At 25 years of age, Offaly footballer Niall McNamee went to the Rutland Centre to deal with his gambling addiction.
Five years later, the 30-year-old has returned to college, runs his own business and helps GAA players live more fulfilling lives off-the-field. “I went to the Rutland Centre for treatment back in November 2011. It was a difficult time, but it’s the best thing I’ve ever done. Before I stopped gambling any issue that came up, let it be an emotional issue or a problem with a relationship or losing a game of football, the only way I knew how to deal with that was to go to the bookies,” he said.
“The only way for me to suppress these [uncomfortable feelings] was to go gambling. It was the only place I felt I could escape from the real world. I’d turn off my phone. I’d go into the bookies for four or five hours and I’d say: ‘right I’ll solve all my problems in here. I’ll win x amount of money and I’ll buy this car.’”
Niall was working in a factory before he went for treatment and after recovery, he changed his life completely.
“I was managing a beef factory in Kildare when I went in for treatment. I was there but I wasn’t there. I went back to that job (after treatment) for nearly two years. In terms of me growing as a person it wasn’t what I needed. I looked at a few things and I got some career coaching. I went back to college and did a diploma in executive coaching, which was really, really good. It was something I wouldn’t have done when I was gambling,” he said.
“Then I set up my own business two years ago. I set up a sports brand called Twelves selling GAA socks, football socks, hats and a few things like that and in January we’ll be adding to it. So that’s two years on the road and it’s something I’m really passionate about,” he said.
Based on his diploma studies and his involvement with the Gaelic Players Association, Niall also coaches players off-the-pitch. “I do pilot work with the Gaelic Players Association, taking in eight counties, 16 squads and just working with players. It’s about careers and seeing where players are going. It’s all based on off-the-field.”
Niall admitted that life can be challenging but it is how you deal with it that matters.
“Some people will resort to a substance, it could be alcohol, it could be gambling, it could be food or sex. Then there are some people who can just carry on everyday life and just float along, while they might not be acting out in terms of a substance, they might not necessarily be happy within themselves,” he said.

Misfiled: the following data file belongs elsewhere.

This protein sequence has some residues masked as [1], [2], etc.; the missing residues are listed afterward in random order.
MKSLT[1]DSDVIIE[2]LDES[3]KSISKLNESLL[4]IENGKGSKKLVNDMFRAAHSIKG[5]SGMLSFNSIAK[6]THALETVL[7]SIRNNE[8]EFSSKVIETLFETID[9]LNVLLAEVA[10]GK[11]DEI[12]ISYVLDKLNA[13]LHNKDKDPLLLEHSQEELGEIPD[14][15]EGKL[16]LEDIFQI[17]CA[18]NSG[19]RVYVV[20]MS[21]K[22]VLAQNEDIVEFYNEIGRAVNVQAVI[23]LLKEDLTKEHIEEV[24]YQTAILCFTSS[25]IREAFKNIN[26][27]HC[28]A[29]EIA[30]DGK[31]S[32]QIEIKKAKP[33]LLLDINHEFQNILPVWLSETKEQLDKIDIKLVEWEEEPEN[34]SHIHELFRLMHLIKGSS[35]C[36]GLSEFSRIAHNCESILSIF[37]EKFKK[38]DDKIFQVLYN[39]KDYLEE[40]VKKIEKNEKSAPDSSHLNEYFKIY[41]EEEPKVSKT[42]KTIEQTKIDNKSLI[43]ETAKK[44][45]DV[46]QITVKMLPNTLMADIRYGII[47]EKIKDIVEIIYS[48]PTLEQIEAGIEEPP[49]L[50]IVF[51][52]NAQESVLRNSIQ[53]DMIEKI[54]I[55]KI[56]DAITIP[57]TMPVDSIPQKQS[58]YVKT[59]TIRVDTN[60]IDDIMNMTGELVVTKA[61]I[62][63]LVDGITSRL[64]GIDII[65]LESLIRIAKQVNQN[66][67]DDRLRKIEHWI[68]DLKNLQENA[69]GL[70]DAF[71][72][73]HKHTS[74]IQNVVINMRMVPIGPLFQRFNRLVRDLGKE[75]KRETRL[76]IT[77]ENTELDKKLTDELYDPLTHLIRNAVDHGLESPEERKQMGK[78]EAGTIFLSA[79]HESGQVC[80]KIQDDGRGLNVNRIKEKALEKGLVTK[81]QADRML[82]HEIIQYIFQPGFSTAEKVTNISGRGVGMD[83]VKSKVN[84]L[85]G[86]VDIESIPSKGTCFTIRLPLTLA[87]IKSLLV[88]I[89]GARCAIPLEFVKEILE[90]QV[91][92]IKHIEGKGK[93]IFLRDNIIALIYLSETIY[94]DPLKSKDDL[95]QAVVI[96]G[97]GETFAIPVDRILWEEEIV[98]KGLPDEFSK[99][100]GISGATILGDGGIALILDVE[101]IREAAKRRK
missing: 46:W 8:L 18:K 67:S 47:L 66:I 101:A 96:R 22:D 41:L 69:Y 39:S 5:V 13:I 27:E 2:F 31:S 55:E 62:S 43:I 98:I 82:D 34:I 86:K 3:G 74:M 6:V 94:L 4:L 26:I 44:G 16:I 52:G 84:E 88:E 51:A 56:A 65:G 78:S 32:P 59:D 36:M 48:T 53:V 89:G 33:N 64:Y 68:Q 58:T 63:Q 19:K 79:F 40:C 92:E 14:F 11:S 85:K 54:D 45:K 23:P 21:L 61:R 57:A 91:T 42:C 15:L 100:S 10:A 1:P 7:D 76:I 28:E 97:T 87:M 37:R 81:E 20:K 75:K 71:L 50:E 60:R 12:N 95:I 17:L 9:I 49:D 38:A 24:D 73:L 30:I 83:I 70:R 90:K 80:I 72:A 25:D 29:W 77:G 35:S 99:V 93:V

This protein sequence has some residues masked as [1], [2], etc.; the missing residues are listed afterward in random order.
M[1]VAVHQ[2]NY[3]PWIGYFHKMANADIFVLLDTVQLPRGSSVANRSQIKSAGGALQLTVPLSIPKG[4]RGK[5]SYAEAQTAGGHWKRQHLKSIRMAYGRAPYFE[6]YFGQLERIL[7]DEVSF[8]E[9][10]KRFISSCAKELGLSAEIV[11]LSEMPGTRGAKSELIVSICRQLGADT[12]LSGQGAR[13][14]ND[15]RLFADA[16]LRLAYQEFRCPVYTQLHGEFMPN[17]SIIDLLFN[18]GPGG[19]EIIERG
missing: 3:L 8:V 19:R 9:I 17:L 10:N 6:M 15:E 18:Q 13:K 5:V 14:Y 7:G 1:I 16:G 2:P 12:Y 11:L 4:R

Niall said he now reminds himself daily of the smallest of things for which he is thankful.
- 84% of all clients attending the Rutland Centre present with alcohol addiction.
- 93% of all women attending the centre present with alcohol problems. This is a 19% rise compared with 2006, when 74% of female clients presented with alcohol addiction.
- There has been an 11% rise in the number of young people seeking treatment between 2010 and 2015. People between 18 and 24, attending the centre for treatment has increased from 0% to 11% in this time frame.
- In 2015, 40% of all clients had an addiction to drugs both licit and illicit.
- The average age of the Rutland Centre’s clientele is 41.
- The age group most frequently seeking treatment over the last 10 years at the centre, is the 30-49-year-old age group.
- Clients presenting with sex addiction has increased by 6% between 2009 and 2015.
- In 2009, sex and love addiction accounted for less than 0.5% of the Rutland Centre’s clients.
- 13% of clients presented with a gambling addiction in 2015, this figure was at 7% in 2007.
- Males presenting with food-related issues counted for 8.2% of the centre’s clientele in 2015.
- 74.% of the Rutland Centre’s clients, who entered treatment in the 12-month period from July 2015 to July 2016 and who entered the aftercare programme, are in abstinent recovery.
- In the same 12-month period, 9.2% of clients are experiencing a lapse but are engaged in the centre’s programme.
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